As an aside, he also noted that when he ran for governor of Montana, he chose a Republican - John Bohlinger - to be his lieutenant governor, with a simple proposition: “We could get more done working together than we could fighting,” Schweitzer said. “Because Montana really isn‘t a red state or a blue state. As Senator Obama might put it, we‘re a united state.”


This is important because everyone on Capitol Hill these days seems to have forgotten that they aren‘t employed by the Democrat or Republican parties - they are employed by AMERICA. So instead of launching vitriolic broadsides over each other, trying to brand the other guy as the Anti-Christ or worse, maybe they should WORK TOGETHER and COMPROMISE so we can get a solid energy policy in place.


One more key factoid Schweitzer shared from the podium in Denver - the most important barrel of oil is the one you don‘t use. Sure, the Big Three - General Motors, Ford, and Chrysler - are in a world of hurt because of plummeting auto sales, especially among the big iron (pickups and sport utility vehicles) they relied on heavily for years. Yet that‘s occurring as U.S. consumers switch to smaller, more fuel-efficient vehicles - the ones that use less of the black stuff coming from Saudi Arabia, Venezuela, and the other members of OPEC [the Organization of Petroleum Exporting Countries].


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[Until we formulate an energy policy, OPEC will largely control our energy destiny.]


Notice, too, if you will the giant fall off in the price of oil - nearing $150 a barrel a month ago, it has plummeted to nearly $100 in recent trading. The 13 member-nations of OPEC - which controls 40% of the world‘s reserves - refused for months to raise production; Saudi Arabia in particular lectured President Bush when he came to ask for an increase in oil supplies. Then, suddenly, OPEC boosted production by 300,000 barrels per day - largely the result of a big drop in demand by the U.S. As Warren Brown, the superb automotive writer for the Washington Post put it; OPEC is a cartel of drug dealers reacting to the news that junkies are going to rehab in droves.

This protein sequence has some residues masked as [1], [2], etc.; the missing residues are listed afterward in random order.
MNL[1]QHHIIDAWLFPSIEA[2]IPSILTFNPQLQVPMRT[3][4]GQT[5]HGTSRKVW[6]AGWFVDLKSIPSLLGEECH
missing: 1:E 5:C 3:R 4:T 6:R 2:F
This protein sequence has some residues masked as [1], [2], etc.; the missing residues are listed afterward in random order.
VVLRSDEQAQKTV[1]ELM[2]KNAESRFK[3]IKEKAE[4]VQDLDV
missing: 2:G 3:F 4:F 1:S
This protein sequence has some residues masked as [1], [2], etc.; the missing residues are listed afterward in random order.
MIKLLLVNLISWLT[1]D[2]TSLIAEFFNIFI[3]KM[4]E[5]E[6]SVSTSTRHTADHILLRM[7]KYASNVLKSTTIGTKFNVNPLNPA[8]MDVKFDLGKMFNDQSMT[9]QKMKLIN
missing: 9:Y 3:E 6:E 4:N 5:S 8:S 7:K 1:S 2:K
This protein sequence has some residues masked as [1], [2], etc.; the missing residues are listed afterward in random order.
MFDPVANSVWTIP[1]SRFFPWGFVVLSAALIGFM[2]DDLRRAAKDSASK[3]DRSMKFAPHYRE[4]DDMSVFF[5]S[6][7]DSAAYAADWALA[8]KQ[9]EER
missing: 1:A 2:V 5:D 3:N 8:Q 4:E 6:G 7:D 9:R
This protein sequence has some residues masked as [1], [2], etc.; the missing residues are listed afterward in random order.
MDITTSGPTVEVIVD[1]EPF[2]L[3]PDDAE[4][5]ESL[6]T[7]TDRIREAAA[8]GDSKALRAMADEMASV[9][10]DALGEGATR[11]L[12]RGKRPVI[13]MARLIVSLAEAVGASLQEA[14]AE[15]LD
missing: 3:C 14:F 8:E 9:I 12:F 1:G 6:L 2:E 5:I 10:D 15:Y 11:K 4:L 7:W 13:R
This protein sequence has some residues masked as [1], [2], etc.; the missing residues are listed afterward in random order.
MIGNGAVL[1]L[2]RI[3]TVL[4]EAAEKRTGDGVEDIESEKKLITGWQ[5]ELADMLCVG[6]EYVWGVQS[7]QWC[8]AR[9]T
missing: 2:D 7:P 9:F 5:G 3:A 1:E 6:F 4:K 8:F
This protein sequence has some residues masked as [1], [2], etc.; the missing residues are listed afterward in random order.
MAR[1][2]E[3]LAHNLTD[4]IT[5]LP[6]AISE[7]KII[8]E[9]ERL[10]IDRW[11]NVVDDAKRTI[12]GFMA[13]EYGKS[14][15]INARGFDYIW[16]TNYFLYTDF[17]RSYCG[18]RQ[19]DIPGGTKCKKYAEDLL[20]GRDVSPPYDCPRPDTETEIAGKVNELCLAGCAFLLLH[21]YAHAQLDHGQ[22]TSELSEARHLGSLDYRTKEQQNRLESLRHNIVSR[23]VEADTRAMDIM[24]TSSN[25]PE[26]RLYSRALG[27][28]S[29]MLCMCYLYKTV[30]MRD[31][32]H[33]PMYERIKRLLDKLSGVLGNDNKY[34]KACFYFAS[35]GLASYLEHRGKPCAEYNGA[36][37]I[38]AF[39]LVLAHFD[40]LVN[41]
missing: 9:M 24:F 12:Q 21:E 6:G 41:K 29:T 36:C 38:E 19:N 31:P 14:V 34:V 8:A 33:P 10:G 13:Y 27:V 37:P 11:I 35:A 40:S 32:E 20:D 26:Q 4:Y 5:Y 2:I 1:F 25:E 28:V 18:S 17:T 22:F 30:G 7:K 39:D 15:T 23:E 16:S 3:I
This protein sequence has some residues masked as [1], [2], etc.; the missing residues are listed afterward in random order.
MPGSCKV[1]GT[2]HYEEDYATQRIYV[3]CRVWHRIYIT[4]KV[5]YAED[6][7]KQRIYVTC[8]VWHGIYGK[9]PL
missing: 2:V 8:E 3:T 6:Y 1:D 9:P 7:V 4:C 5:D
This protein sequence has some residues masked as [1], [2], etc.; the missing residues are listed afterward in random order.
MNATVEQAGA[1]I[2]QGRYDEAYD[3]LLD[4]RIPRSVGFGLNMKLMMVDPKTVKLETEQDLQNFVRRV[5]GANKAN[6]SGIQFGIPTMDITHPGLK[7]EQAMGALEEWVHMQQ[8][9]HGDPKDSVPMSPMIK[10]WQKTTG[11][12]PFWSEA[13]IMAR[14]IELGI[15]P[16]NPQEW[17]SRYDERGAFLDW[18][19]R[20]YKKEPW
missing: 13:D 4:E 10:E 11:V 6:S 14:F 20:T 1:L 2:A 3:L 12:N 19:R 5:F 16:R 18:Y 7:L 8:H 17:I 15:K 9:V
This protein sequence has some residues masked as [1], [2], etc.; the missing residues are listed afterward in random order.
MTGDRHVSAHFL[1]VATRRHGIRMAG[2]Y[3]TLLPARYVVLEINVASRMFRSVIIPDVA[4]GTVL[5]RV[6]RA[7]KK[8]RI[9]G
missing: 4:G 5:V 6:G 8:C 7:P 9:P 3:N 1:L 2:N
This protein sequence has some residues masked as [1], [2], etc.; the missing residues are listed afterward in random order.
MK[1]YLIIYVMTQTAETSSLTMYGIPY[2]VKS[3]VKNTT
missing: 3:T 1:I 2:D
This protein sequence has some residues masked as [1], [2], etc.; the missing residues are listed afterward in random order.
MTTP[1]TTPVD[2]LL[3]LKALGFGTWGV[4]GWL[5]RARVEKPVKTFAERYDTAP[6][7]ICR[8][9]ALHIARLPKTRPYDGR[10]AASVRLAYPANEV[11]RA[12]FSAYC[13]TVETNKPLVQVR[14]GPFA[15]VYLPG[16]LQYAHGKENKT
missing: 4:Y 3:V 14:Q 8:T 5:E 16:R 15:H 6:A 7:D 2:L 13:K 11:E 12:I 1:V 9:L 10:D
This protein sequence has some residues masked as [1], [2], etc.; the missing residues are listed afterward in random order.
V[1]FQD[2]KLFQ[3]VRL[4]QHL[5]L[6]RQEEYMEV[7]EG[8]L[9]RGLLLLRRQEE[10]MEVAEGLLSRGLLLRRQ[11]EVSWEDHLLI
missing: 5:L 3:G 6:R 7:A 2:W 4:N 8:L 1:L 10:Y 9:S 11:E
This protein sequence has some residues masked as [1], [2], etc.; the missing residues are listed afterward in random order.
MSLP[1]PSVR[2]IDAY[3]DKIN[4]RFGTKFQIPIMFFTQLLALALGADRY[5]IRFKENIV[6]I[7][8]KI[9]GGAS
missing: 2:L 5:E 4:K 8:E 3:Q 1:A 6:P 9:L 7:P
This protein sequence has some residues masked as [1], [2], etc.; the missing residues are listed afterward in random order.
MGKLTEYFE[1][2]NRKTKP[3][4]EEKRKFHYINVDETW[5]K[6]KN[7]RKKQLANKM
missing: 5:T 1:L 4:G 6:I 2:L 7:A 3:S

“OPEC is engaging in addiction marketing. It is doing now what it has done before whenever its biggest customers start getting serious about reform. It has increased production, lowered the price and made its drug of choice more accessible -- all in a bid to keep its high-paying customers hooked,” Brown said in his Aug. 17 column in the Post.


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[The great Warren Brown, automotive editor for the Washington Post newspaper.]


“OPEC knows what the drug dealers know: Addiction is so much more attractive than the hard and often painful work of cleaning up ones act. Affordable addiction is even more attractive. It dulls the senses and corrupts the will to change, to travel a different and ultimately more nationally secure route,” he said. “The questions are: Will we fall for OPEC‘s latest fix? Will we abandon the path toward energy conservation and a more energy-secure nation? Will we sell our nation and our souls for another OPEC high?”


Hopefully, if we listen to the likes of Schweitzer and stay focused as a country - Democrat, Independent and Republican alike - on reducing our reliance on petroleum imports, we‘ll develop a solid long-term energy policy that‘ll break our addiction once and for all. That's the dream -- but can we make it reality?